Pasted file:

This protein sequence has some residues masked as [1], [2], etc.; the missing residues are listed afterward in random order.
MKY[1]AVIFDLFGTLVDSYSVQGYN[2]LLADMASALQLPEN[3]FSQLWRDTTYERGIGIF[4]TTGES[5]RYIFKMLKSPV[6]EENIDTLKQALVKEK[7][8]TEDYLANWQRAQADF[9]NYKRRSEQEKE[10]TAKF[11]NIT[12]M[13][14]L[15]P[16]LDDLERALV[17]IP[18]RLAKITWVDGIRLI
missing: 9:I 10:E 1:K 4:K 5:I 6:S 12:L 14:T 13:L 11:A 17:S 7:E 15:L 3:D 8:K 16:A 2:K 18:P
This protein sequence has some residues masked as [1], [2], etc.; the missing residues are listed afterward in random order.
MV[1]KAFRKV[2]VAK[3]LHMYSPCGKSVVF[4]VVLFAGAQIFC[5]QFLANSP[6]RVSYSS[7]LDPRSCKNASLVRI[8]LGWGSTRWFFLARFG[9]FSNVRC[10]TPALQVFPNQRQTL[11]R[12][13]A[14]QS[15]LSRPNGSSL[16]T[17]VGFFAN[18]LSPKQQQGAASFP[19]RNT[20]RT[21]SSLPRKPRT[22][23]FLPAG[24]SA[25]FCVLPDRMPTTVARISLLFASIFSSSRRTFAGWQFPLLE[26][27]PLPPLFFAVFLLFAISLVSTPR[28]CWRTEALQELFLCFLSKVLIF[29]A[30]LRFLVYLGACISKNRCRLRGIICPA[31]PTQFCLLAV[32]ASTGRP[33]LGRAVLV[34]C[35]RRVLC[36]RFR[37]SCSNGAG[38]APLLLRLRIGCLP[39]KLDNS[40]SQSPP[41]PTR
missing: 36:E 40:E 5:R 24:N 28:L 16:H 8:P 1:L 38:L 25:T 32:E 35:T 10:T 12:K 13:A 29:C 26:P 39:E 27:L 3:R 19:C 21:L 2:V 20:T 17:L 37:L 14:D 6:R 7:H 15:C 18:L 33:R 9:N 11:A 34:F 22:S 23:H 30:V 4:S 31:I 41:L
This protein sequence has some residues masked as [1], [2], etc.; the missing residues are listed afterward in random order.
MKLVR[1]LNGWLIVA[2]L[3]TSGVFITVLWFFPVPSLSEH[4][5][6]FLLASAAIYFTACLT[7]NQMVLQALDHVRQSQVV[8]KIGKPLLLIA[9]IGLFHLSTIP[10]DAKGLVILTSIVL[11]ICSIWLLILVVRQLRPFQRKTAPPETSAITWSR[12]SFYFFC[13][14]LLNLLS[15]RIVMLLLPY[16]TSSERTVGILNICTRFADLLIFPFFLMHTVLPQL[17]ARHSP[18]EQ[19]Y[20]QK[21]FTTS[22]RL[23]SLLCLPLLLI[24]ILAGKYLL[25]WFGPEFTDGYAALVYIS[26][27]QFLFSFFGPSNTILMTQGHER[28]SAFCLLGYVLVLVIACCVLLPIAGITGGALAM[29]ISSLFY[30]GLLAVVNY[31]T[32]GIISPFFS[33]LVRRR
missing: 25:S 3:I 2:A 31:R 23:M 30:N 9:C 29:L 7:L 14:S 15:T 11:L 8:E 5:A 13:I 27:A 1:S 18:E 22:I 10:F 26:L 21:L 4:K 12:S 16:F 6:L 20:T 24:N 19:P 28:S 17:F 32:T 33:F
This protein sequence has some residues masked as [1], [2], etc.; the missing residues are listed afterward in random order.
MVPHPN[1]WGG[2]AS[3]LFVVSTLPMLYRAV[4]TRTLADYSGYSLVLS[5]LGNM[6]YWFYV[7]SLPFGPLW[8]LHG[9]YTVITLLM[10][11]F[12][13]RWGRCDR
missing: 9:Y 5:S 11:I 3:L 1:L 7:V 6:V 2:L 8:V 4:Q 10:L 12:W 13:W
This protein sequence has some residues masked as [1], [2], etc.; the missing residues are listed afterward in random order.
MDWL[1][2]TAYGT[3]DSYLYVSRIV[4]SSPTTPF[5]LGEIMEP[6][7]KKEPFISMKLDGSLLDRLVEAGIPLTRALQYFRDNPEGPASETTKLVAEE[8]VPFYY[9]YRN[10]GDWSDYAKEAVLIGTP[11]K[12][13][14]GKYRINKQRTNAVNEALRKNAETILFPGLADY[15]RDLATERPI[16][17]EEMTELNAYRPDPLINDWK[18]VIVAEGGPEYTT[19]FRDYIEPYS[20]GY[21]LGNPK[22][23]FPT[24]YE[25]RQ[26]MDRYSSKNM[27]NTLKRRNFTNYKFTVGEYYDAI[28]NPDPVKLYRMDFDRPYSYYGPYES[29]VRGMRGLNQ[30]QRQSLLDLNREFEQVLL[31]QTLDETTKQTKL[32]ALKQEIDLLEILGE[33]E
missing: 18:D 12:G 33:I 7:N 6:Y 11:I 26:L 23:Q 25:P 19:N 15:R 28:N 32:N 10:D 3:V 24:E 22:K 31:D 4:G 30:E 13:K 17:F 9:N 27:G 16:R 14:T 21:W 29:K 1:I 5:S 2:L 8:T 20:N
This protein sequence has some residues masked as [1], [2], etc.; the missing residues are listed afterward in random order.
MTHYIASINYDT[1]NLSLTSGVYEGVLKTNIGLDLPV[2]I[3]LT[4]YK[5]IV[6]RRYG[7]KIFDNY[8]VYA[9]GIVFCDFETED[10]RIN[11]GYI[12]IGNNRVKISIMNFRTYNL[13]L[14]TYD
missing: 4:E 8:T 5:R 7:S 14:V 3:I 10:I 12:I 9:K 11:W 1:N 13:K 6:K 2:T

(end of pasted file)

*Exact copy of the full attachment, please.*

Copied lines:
This protein sequence has some residues masked as [1], [2], etc.; the missing residues are listed afterward in random order.
MKY[1]AVIFDLFGTLVDSYSVQGYN[2]LLADMASALQLPEN[3]FSQLWRDTTYERGIGIF[4]TTGES[5]RYIFKMLKSPV[6]EENIDTLKQALVKEK[7][8]TEDYLANWQRAQADF[9]NYKRRSEQEKE[10]TAKF[11]NIT[12]M[13][14]L[15]P[16]LDDLERALV[17]IP[18]RLAKITWVDGIRLI
missing: 9:I 10:E 1:K 4:K 5:I 6:S 12:L 14:T 13:L 11:A 17:S 7:E 15:L 3:D 8:K 16:A 2:K 18:P
This protein sequence has some residues masked as [1], [2], etc.; the missing residues are listed afterward in random order.
MV[1]KAFRKV[2]VAK[3]LHMYSPCGKSVVF[4]VVLFAGAQIFC[5]QFLANSP[6]RVSYSS[7]LDPRSCKNASLVRI[8]LGWGSTRWFFLARFG[9]FSNVRC[10]TPALQVFPNQRQTL[11]R[12][13]A[14]QS[15]LSRPNGSSL[16]T[17]VGFFAN[18]LSPKQQQGAASFP[19]RNT[20]RT[21]SSLPRKPRT[22][23]FLPAG[24]SA[25]FCVLPDRMPTTVARISLLFASIFSSSRRTFAGWQFPLLE[26][27]PLPPLFFAVFLLFAISLVSTPR[28]CWRTEALQELFLCFLSKVLIF[29]A[30]LRFLVYLGACISKNRCRLRGIICPA[31]PTQFCLLAV[32]ASTGRP[33]LGRAVLV[34]C[35]RRVLC[36]RFR[37]SCSNGAG[38]APLLLRLRIGCLP[39]KLDNS[40]SQSPP[41]PTR
missing: 36:E 40:E 5:R 24:N 28:L 16:H 8:P 1:L 38:L 25:T 32:E 35:T 10:T 12:K 13:A 29:C 26:P 39:E 27:L 3:R 19:C 21:L 2:V 20:T 17:L 37:L 14:D 6:R 7:H 15:C 18:L 33:R 9:N 11:A 34:F 22:S 23:H 30:V 4:S 31:I 41:L
This protein sequence has some residues masked as [1], [2], etc.; the missing residues are listed afterward in random order.
MKLVR[1]LNGWLIVA[2]L[3]TSGVFITVLWFFPVPSLSEH[4][5][6]FLLASAAIYFTACLT[7]NQMVLQALDHVRQSQVV[8]KIGKPLLLIA[9]IGLFHLSTIP[10]DAKGLVILTSIVL[11]ICSIWLLILVVRQLRPFQRKTAPPETSAITWSR[12]SFYFFC[13][14]LLNLLS[15]RIVMLLLPY[16]TSSERTVGILNICTRFADLLIFPFFLMHTVLPQL[17]ARHSP[18]EQ[19]Y[20]QK[21]FTTS[22]RL[23]SLLCLPLLLI[24]ILAGKYLL[25]WFGPEFTDGYAALVYIS[26][27]QFLFSFFGPSNTILMTQGHER[28]SAFCLLGYVLVLVIACCVLLPIAGITGGALAM[29]ISSLFY[30]GLLAVVNY[31]T[32]GIISPFFS[33]LVRRR
missing: 25:S 3:I 2:A 31:R 23:M 30:N 9:C 29:L 7:L 14:S 15:T 11:L 8:E 5:A 13:I 27:A 1:S 18:E 22:I 10:F 26:L 21:L 4:K 12:S 16:F 6:L 20:T 24:N 19:P 28:S 17:F 32:T 33:F
This protein sequence has some residues masked as [1], [2], etc.; the missing residues are listed afterward in random order.
MVPHPN[1]WGG[2]AS[3]LFVVSTLPMLYRAV[4]TRTLADYSGYSLVLS[5]LGNM[6]YWFYV[7]SLPFGPLW[8]LHG[9]YTVITLLM[10][11]F[12][13]RWGRCDR
missing: 9:Y 5:S 11:I 3:L 1:L 7:V 6:V 2:L 8:V 4:Q 10:L 12:W 13:W
This protein sequence has some residues masked as [1], [2], etc.; the missing residues are listed afterward in random order.
MDWL[1][2]TAYGT[3]DSYLYVSRIV[4]SSPTTPF[5]LGEIMEP[6][7]KKEPFISMKLDGSLLDRLVEAGIPLTRALQYFRDNPEGPASETTKLVAEE[8]VPFYY[9]YRN[10]GDWSDYAKEAVLIGTP[11]K[12][13][14]GKYRINKQRTNAVNEALRKNAETILFPGLADY[15]RDLATERPI[16][17]EEMTELNAYRPDPLINDWK[18]VIVAEGGPEYTT[19]FRDYIEPYS[20]GY[21]LGNPK[22][23]FPT[24]YE[25]RQ[26]MDRYSSKNM[27]NTLKRRNFTNYKFTVGEYYDAI[28]NPDPVKLYRMDFDRPYSYYGPYES[29]VRGMRGLNQ[30]QRQSLLDLNREFEQVLL[31]QTLDETTKQTKL[32]ALKQEIDLLEILGE[33]E
missing: 18:D 12:G 33:I 7:N 6:Y 11:I 26:L 23:Q 25:P 19:N 15:R 28:N 32:N 10:D 3:V 24:E 22:K 31:D 4:G 30:E 13:K 17:F 9:N 27:G 16:R 14:T 21:W 29:K 1:I 5:S 2:L 8:T 20:N
This protein sequence has some residues masked as [1], [2], etc.; the missing residues are listed afterward in random order.
MTHYIASINYDT[1]NLSLTSGVYEGVLKTNIGLDLPV[2]I[3]LT[4]YK[5]IV[6]RRYG[7]KIFDNY[8]VYA[9]GIVFCDFETED[10]RIN[11]GYI[12]IGNNRVKISIMNFRTYNL[13]L[14]TYD
missing: 4:E 8:T 5:R 7:S 14:V 3:I 10:I 12:I 9:K 11:W 1:N 13:K 6:K 2:T